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$500M acceleration fund announced for bringing Ontario up-to-date

The hope is to streamline people's interactions with the province by funding 'digital first' projects
Peter Bethlenfalvy
Peter Bethlenfalvy, President of the Treasury Board and Minister Responsible for Digital and Data Transformation announcing $500 million acceleration fund at Communitech building. Screenshot from announcement.

Ontario announced a new acceleration fund worth $500 million to bring government up-to-date for the digital age.

The fund is part of the Ford government's larger "Ontario Onwards" plan to create a more people-focused government amid the COVID-19 pandemic.

"It will provide seed funding to set up pilot projects that test drive new initiatives that show promise," said Peter Bethlenfalvy, President of the Treasury Board and Minister Responsible for Digital and Data Transformation.

He made the announcement Thursday morning at the Communitech building in Kitchener, alongside local MPPs Amy Fee and Mike Harris.

"Projects must have a strong return on investment, clear near-term impact and focus on outcomes," Bethlenfalvy said. "The fund will focus on projects that emphasize digital first, and lean methods to ensure efficient and affective delivery."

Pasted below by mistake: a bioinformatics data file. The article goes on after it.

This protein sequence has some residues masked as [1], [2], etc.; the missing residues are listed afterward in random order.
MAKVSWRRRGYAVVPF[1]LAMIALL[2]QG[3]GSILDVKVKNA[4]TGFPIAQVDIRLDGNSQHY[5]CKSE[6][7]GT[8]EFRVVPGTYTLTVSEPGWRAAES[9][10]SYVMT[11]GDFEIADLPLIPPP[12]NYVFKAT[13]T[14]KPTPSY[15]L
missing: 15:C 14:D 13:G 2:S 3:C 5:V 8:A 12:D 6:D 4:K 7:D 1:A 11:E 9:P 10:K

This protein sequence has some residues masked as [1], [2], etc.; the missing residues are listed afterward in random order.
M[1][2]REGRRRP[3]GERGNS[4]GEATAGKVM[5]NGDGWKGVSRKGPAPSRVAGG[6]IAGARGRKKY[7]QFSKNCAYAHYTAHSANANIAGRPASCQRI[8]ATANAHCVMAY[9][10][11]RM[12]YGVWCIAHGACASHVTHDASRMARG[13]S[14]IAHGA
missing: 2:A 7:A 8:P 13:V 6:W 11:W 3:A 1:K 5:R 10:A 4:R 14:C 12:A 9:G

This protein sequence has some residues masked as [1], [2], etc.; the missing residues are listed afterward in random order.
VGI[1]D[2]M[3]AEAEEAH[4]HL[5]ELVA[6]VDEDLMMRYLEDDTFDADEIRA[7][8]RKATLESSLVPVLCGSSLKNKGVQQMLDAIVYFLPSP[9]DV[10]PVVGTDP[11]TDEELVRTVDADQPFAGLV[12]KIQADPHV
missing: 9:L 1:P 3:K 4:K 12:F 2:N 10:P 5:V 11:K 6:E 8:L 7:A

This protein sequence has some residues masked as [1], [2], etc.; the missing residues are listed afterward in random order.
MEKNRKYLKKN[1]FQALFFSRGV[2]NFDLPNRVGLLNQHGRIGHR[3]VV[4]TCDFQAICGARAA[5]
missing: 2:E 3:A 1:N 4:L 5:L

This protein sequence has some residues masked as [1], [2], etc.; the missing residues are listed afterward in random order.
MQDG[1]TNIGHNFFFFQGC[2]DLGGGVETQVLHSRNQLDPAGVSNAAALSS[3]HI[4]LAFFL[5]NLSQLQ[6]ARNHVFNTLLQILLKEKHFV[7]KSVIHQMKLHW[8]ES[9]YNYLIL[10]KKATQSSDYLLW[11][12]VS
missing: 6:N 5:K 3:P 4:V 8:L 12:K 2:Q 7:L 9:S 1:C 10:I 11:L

Over 30 projects are in the works or under consideration, all with the hope to improve and streamline interactions with the government, and in turn save time and money.

At the announcement, Bethlenfalvy placed a specific focus on the concept of a "digital identity wallet." It would allow people to safely and securely store digital versions of physical government IDs---such as driver's licenses, healthcards and birth certificates---onto devices.

"A digital identity will make life easier and more convenient while protecting people's identities and helping combat fraud," he said.

Some of the examples he provided of the digital wallet in action was a senior checking into a doctors appointment remotely without having to step into the office; a small business owner being able to apply for permits and license completely online; and farmers being able to renew their farmer vehicle licenses online without stepping into a Service Ontario location.

Both British Columbia and Alberta offer their own versions of the digital identity initiatives, and the Ontario government looks to follow their lead. Consultations on that will begin in January, with the hope of introducing it by the end of the year.

Other projects Bethlenfalvy touched on was the "Moving Justice Forward Strategy," which would expand online jury pre-screening and check-in tools; and a "Digital First for Health Plan" which will update the healthcare system with more online options.

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